ISLAMABAD: A female Pakistani adventurer is all set to become the first person from her country to embark on a space journey with Virgin Galactic’s private commercial spaceflight on October 5 after waiting for 17 years to realize her dream.
Virgin Galactic, a California-based spaceflight company founded in 2004, will launch its fourth commercial spaceflight next month which will have three space tourists from the United States, United Kingdom, and Pakistan.
Namira Salim, who lives in Dubai, will make history by becoming the first Pakistani to venture into space. Previously, she has hoisted the country’s green flag at the North and South Poles in 2007 and 2008, respectively, and earned the title of being the first Asian to skydive over Mount Everest.
In 2011, the Pakistan government officially recognized her remarkable achievements by bestowing upon her the Tamgha-e-Imtiaz, or Medal of Excellence. The aspiring astronaut also received the Femina Middle East Women Award in 2016 for her unstoppable passion for space exploration.
“In January 2006, I signed a contract with Virgin Galactic and purchased my ticket,” she told Arab News in a telephonic interview on Sunday from Dubai. “But who knew at that time it would take 17 years to materialize this dream.”
“Last week, I visited Pakistan to officially receive the green flag that I will be taking with me during the space journey,” she continued. “Flying the green flag high will be a great honor for me.”
Salim said she paid $200,000 for the ticket in 2006, though the current price for the same flight was $450,000.
She informed that her training session was scheduled at a private spaceport in New Mexico, alongside her fellow American and British travelers.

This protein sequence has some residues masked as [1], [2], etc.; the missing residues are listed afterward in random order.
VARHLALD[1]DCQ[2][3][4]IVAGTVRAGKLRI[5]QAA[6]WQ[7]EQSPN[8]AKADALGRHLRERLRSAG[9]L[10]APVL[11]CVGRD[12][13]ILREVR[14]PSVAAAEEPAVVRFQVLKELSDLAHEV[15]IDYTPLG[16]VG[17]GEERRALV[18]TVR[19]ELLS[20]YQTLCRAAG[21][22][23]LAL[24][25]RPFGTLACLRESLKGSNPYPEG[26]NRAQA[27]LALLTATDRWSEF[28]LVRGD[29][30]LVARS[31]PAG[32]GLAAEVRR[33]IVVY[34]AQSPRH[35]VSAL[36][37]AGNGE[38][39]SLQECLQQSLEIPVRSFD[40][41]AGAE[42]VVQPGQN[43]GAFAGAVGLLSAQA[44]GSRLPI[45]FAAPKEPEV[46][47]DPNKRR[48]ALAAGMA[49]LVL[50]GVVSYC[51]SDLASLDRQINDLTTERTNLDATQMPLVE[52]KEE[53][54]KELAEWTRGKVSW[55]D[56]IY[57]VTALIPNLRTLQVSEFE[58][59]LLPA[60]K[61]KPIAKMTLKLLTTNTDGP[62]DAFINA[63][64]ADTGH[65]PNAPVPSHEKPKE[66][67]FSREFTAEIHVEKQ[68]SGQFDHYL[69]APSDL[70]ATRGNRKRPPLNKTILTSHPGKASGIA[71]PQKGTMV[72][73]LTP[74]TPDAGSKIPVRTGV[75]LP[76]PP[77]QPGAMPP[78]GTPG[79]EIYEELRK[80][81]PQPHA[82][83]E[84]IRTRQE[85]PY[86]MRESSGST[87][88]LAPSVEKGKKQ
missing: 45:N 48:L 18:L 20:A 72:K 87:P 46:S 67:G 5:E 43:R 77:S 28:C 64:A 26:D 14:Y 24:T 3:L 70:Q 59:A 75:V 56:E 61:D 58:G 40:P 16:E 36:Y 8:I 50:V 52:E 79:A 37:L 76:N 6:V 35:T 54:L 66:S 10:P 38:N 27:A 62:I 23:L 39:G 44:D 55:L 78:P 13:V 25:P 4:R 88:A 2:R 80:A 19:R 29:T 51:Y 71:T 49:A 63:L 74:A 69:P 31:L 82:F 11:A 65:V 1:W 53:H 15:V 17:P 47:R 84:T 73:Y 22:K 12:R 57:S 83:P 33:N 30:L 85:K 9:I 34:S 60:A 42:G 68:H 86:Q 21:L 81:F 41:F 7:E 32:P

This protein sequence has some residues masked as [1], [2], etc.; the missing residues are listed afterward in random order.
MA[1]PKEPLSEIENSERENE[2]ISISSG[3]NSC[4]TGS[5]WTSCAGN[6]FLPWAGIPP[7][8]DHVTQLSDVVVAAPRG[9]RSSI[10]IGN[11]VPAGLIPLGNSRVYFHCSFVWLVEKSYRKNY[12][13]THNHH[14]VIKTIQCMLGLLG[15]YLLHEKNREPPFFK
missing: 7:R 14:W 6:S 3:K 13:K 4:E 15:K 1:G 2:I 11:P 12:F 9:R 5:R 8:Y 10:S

“Our mission involves breaking orbit and re-entering the atmosphere,” she said. “Such flights typically take nine to 11 minutes with ground-up rocket launches. However, our flight differs as our spaceship will be carried to 50,000 feet by a mothership before it is released, igniting the rocket motor engine to reach space from that altitude.”
Asked about her passion for space, Salim said it was her childhood dream since her father, an army man, introduced her to the pole star and taught her about constellations in the northern sky.
“I always say that space is in my DNA,” she said. “When I was very young, I used to tell my parents that I did not want to play with toys. I wanted to go to space and, by the time I turned 14, my father bought me my first telescope.”
She said Pakistan should follow the example of new space nations, such as the United Arab Emirates and Saudi Arabia, who were opening up to commercial space ventures to create opportunities for human spaceflight.
“The UAE and Saudi Arabia have made impressive strides in embracing the new space age and the commercialization of space,” she noted, adding that both had harnessed the opportunities of this era and delivered their benefits to people.
“The UAE’s first astronaut and Saudi Arabia’s recent missions, including sending both male and female astronauts, have been inspiring for their entire nations,” she added.
When asked about her future plans, Salim mentioned a project involving the development of a three-unit cube satellite, in collaboration with university students. The initiative, she informed, was led by her nonprofit, Space Trust.
“The project, known as ‘Zero G 2030,’ represents the first peace mission to space where we will carry messages of peace in this student-built satellite into orbit, along with collaboration from two university partners, the University of Nairobi in Kenya and the University of Arizona in the US,” she said.
Salim added that the United Nations has sponsored the launch of this small satellite in recognition of her contributions to the global space industry.